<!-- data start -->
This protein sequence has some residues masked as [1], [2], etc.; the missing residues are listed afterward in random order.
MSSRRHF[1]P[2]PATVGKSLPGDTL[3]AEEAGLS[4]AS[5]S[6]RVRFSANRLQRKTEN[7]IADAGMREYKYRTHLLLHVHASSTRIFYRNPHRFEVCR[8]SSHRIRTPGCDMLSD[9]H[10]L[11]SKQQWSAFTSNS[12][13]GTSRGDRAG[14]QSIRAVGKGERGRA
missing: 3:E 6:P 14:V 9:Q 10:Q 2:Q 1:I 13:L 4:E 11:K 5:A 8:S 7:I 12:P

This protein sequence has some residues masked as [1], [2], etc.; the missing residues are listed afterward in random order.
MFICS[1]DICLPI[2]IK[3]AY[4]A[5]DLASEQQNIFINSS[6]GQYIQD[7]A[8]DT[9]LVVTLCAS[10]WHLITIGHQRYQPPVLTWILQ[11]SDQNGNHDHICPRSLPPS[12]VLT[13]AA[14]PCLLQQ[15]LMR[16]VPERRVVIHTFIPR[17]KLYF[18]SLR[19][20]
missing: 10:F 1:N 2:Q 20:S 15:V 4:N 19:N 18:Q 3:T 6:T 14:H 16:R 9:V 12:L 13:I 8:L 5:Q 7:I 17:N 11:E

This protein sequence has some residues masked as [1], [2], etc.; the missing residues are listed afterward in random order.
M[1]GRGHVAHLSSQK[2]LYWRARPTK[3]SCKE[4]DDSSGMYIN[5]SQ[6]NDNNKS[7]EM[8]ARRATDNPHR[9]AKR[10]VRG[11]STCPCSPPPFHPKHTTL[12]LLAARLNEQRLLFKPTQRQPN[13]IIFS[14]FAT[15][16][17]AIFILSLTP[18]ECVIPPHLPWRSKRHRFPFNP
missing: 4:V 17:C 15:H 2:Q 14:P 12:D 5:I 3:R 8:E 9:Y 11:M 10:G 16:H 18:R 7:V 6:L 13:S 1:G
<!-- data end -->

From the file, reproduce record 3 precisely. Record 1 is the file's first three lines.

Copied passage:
This protein sequence has some residues masked as [1], [2], etc.; the missing residues are listed afterward in random order.
M[1]GRGHVAHLSSQK[2]LYWRARPTK[3]SCKE[4]DDSSGMYIN[5]SQ[6]NDNNKS[7]EM[8]ARRATDNPHR[9]AKR[10]VRG[11]STCPCSPPPFHPKHTTL[12]LLAARLNEQRLLFKPTQRQPN[13]IIFS[14]FAT[15][16][17]AIFILSLTP[18]ECVIPPHLPWRSKRHRFPFNP
missing: 4:V 17:C 15:H 2:Q 14:P 12:D 5:I 3:R 8:E 9:Y 11:M 10:G 16:H 18:R 7:V 6:L 13:S 1:G